We love sharing age appropriate books, songs and rhymes from our storytimes. We strive to teach the six early literacy skills at storytimes and offer suggestions for how you can reinforce these skills at home.
Apples, Apples, Apples!
It's already cooler outside, there's a crispness to the air and fall decorations are out and so this week in Toddler Storytime we learned about apples! We started our fun by looking at real red, green, yellow and mixture of color apples! We read the book, Apple Farmer Annie by Monica Wellington which introduced us to a busy apple farmer who harvests various apples and has many uses for them, such as applesauce, apple cider and selling them at the market. This book emphasized the pre-reading skill of vocabulary. When reading this book to your child, you can point to the signs and labels in the illustrations, such as butter, apple cider, applesauce, baking soda, etc, taking time to read them. This will also help your child with print awareness, which includes noticing print all around them and that print has meaning.
Show your child this apple fingerplay:
The Apple Tree
Way up high in the apple tree (arms up high)
Two red apples smiled at me. (hold up 2 fingers and point to yourself)
I shook that tree as hard as I could (shaking motion with hands)
And down came the apples, (arms in the air, falling)
Ummm, they were good! (rub tummy)
Then, in the Apple Pie Tree by Zoe Hall, we take a journey through the seasons to learn as an apple tree grows leaves, then blossoms which turn to tiny green buds, which grow into ripe fruit to be picked. The story finishes with the family sharing their yummy baked apple pie.
For Preschool children getting ready for a school trip to the orchard, read Apple Countdown by Joan Holub.
We sang along to the song, Five Green Apples from Friends Forever by Sharon, Lois and Bram and moved our colorful scarves along to Apples and Bananas from New Shoes by Steve Beno.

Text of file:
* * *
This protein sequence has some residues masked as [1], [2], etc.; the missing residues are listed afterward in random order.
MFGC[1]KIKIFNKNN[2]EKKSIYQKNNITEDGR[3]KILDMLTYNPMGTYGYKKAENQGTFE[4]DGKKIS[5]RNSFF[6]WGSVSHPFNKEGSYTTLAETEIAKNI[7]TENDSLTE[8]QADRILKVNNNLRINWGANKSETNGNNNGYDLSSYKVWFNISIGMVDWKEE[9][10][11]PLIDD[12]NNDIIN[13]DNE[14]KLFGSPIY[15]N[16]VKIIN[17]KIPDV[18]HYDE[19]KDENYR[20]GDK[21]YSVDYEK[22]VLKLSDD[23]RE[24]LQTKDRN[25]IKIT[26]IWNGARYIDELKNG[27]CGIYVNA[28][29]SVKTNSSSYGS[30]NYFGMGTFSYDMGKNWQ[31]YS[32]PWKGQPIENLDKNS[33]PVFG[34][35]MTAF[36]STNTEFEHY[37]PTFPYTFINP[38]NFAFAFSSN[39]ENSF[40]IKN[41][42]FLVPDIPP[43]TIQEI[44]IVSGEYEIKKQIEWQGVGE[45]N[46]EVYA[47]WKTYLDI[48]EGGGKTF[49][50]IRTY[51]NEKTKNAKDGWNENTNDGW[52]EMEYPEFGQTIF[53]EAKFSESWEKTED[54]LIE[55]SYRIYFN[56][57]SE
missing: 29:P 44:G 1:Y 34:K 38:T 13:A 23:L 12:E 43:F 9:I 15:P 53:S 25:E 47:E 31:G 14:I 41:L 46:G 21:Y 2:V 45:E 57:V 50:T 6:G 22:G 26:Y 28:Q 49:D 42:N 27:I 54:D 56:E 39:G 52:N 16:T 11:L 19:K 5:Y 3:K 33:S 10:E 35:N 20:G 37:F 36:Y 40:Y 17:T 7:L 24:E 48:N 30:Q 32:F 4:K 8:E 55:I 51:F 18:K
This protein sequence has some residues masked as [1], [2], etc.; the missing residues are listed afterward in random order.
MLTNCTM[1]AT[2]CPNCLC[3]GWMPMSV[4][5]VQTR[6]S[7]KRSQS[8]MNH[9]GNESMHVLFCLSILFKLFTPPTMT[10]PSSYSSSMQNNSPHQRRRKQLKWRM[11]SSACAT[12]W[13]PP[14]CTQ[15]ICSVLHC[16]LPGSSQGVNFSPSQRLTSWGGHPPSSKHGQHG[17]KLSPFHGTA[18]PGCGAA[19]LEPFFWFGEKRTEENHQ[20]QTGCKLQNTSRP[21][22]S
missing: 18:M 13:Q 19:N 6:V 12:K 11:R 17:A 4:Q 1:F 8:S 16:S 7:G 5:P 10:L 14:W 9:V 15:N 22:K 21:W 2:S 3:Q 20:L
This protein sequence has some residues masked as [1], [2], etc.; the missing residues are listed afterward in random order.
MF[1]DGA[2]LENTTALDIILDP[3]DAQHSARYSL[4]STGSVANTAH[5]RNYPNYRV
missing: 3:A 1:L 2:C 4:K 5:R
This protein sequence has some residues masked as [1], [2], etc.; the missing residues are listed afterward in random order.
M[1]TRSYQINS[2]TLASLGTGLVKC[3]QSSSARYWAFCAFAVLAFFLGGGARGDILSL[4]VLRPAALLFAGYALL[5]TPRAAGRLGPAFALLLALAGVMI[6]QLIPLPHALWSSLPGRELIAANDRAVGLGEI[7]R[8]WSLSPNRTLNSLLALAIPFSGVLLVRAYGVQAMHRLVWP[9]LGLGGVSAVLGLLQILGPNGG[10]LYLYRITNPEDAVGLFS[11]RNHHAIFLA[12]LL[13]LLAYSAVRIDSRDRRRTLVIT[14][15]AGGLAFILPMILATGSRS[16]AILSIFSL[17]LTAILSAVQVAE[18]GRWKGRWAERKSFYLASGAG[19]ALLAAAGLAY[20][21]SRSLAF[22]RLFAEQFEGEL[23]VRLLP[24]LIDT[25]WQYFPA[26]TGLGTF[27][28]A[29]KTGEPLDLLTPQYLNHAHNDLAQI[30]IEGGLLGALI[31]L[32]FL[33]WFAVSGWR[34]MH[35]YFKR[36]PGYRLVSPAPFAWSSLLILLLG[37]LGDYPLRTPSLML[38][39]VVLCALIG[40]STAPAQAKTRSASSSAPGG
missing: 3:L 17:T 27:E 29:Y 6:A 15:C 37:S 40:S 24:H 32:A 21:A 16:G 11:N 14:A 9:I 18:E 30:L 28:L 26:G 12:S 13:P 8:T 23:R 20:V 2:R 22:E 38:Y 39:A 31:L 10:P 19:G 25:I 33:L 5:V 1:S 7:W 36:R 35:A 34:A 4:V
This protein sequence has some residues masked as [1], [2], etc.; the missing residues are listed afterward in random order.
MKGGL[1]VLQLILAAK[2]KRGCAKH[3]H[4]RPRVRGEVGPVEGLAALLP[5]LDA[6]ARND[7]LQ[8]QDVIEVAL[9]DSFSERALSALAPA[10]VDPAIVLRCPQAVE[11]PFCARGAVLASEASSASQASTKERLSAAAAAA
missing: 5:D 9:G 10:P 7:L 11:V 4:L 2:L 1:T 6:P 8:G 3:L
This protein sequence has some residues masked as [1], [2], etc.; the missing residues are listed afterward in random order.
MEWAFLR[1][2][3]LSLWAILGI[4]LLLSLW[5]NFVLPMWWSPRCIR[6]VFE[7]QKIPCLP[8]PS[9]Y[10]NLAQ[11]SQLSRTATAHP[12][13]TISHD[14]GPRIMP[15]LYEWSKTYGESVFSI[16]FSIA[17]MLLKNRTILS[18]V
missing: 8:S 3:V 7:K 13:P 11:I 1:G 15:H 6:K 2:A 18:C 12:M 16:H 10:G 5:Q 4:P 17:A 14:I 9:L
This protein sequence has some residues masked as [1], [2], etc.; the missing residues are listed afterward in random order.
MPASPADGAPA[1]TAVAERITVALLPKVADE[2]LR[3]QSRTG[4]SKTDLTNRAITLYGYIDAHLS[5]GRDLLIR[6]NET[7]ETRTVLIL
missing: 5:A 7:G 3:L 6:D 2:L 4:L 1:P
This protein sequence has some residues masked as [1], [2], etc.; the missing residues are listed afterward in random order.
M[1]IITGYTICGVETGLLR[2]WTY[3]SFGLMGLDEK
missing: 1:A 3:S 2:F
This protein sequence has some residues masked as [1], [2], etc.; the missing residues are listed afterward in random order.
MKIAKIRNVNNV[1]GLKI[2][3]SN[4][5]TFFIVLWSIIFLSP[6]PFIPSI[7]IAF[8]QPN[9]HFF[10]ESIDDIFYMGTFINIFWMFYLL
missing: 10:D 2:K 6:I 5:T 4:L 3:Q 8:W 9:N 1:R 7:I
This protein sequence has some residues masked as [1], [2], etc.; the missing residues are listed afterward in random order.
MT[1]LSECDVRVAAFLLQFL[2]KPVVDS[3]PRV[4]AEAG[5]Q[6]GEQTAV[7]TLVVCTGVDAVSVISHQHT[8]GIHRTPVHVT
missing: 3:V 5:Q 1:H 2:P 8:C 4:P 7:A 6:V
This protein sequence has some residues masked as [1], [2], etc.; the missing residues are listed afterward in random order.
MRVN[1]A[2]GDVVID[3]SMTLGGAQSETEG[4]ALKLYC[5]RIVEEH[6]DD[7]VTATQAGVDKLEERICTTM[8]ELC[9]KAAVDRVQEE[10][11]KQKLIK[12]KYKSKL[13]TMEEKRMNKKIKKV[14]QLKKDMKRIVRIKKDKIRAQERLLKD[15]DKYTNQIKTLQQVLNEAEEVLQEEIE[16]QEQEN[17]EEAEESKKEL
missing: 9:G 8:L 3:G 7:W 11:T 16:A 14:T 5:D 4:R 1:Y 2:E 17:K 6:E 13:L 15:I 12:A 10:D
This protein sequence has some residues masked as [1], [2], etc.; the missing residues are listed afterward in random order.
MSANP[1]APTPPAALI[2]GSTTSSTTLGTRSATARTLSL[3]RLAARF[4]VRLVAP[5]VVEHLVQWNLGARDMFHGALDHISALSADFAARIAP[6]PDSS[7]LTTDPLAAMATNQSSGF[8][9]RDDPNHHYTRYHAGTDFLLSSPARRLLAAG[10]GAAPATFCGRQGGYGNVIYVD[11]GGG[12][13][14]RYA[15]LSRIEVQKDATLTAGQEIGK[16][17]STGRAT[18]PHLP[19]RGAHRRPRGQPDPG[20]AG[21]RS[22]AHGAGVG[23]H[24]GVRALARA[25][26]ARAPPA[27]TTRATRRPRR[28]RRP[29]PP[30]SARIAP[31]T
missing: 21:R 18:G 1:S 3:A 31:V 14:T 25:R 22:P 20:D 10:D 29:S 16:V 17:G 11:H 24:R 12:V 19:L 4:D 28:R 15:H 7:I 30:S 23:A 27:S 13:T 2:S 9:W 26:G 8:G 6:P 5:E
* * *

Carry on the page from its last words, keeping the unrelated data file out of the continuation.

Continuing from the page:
Singing along to songs helps with phonological awareness, the ability to hear and play with the sounds in words. Five Green Apples has repeating phrases such as "Farmer Brown has 4 green apples hanging from a tree" to help your toddler learn the song and have fun.
Some activities you can do at home:
Make Applesauce, Apple Muffins and Apple Pie from the recipes in the back of Apple Farmer Annie and Apple Pie Tree mentioned above.
Create Apple Prints by cutting an apple in half and piercing each half with a fork to use as a handle. Dip apple half into red, yellow or green paint and press down on paper. Continue with various colors to create patterns and finish with a dash of glitter.
Create an Apple Purse by drawing a large apple with a stem onto foam. Cut out the apple and trace onto another piece of foam and using a hole punch, starting on one side of the apple, punch holes every inch, stopping at the opposite side leaving the top of the apple as is. Have your child use string or wool to lace the foam apples together. Add a green felt leaf and make a purse strap from a long piece of ribbon.
Fingerpaint Apple Tree, learn how your child can use his hands to create this project from DLTK-KIDS website.
Visit an Apple Orchard and pick your own apples as a family. Many orchards have corn mazes and other fall children's activities. Oaklee's Family Guide lists Apple Holler and Jonamac Orchard and offers coupons located in their print guide that you can find here at the library, while supplies last.